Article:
THE familiar remark at the church door, “Nice sermon, Vicar,” has a long pedigree. The Elizabethan clergyman George Gifford observed in 1584 that parishioners “will say peradventure . . . it was a good Sermon, I woulde wee coulde follow it”. Then as now, giving a sermon is one thing; the reception of it is quite another.
Historians and literary scholars of early modern England have tended to think that sermons, in some sense, really mattered, even if mining them for evidence that preachers felt their seed was falling on stony ground. The field abounds in studies of sermons and sermonisers. The much more difficult topic of what it was like to hear a sermon — either to digest it inwardly or to refuse to swallow it — has rarely been the focus of scholarly study. That is because finding the evidence that allows a historian to enter the mind-set of those on the receiving end of the Word preached in early modern England is monumentally difficult to find.
Arnold Hunt takes on this nearly impossible task in this impressive and meticulously researched book, and opens up the world not only of the preachers — we know a great deal about them — but those preached to: the silent, but far from passive, partner, who is essential if the part played by preaching in the life of the Church is to be understood in any kind of rounded way.
Hunt has produced a “reception” history of early modern preaching through an exhaustive exploration of published sermons and “how to” literature (not only “how to” give a sermon, but also “how to” hear a sermon), as well as manuscript sermon notes of both preachers and congregants.
One of the most striking things that he relates is the privileging of hearing over reading, of the ear over the eye. A further even more remarkable hierarchy is examined of privileging the Word preached over the Bible heard in church. To many godly clergy, the sermon quite literally trumped listening to the Bible read aloud as part of corporate worship. This was carried to such an extent, Hunt claims, that some puritan clergy doubted if deaf people could be saved because they could not “hear” the preacher.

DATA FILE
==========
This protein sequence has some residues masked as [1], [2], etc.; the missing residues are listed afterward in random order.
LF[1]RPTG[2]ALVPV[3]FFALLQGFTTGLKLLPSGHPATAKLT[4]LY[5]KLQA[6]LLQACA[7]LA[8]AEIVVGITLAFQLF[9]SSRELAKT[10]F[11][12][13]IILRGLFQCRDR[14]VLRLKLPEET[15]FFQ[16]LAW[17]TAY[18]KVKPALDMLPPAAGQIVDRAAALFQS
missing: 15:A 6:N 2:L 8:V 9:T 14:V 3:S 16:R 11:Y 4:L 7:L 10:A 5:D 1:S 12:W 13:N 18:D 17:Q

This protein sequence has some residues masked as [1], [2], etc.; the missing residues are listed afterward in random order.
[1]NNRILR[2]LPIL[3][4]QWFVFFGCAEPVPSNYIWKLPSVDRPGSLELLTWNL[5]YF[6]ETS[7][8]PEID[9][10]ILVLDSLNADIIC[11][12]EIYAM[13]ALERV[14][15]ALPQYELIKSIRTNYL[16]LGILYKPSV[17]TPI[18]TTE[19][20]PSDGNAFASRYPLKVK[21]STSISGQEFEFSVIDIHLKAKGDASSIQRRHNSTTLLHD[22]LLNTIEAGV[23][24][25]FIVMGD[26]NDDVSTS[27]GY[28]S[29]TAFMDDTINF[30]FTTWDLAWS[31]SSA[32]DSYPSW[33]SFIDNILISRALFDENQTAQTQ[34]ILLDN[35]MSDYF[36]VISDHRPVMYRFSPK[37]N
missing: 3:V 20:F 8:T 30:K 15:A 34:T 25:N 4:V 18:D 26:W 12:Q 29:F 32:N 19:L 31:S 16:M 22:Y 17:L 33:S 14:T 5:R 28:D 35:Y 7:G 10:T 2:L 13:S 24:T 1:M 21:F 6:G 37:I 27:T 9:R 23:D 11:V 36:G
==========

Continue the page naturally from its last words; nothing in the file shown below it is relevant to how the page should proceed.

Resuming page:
This is a remarkable development in the Reformation idea of sola scriptura, and illustrates the staying power of the concept of the priest or minister as mediator between God and the people, whether Catholic or Protestant — whether at the altar or in the pulpit.
The Art of Hearing is not for the faint-hearted. It is beautifully written, with some wonderfully observed allusions to contemporary culture and church life which will resonate with readers, but there are not many concessions to anyone not steeped in the scholarship of the 16th- and 17th-century Church of England. I also have a small quibble about the thin index and the absence of a bibliography.
That said, this is indeed an important book for scholars, and will greatly reward the generalists, preachers and the preached to alike, who take it on.
Canon Judith Maltby is Chaplain and Fellow of Corpus Christi College and Reader in Church History in the University of Oxford.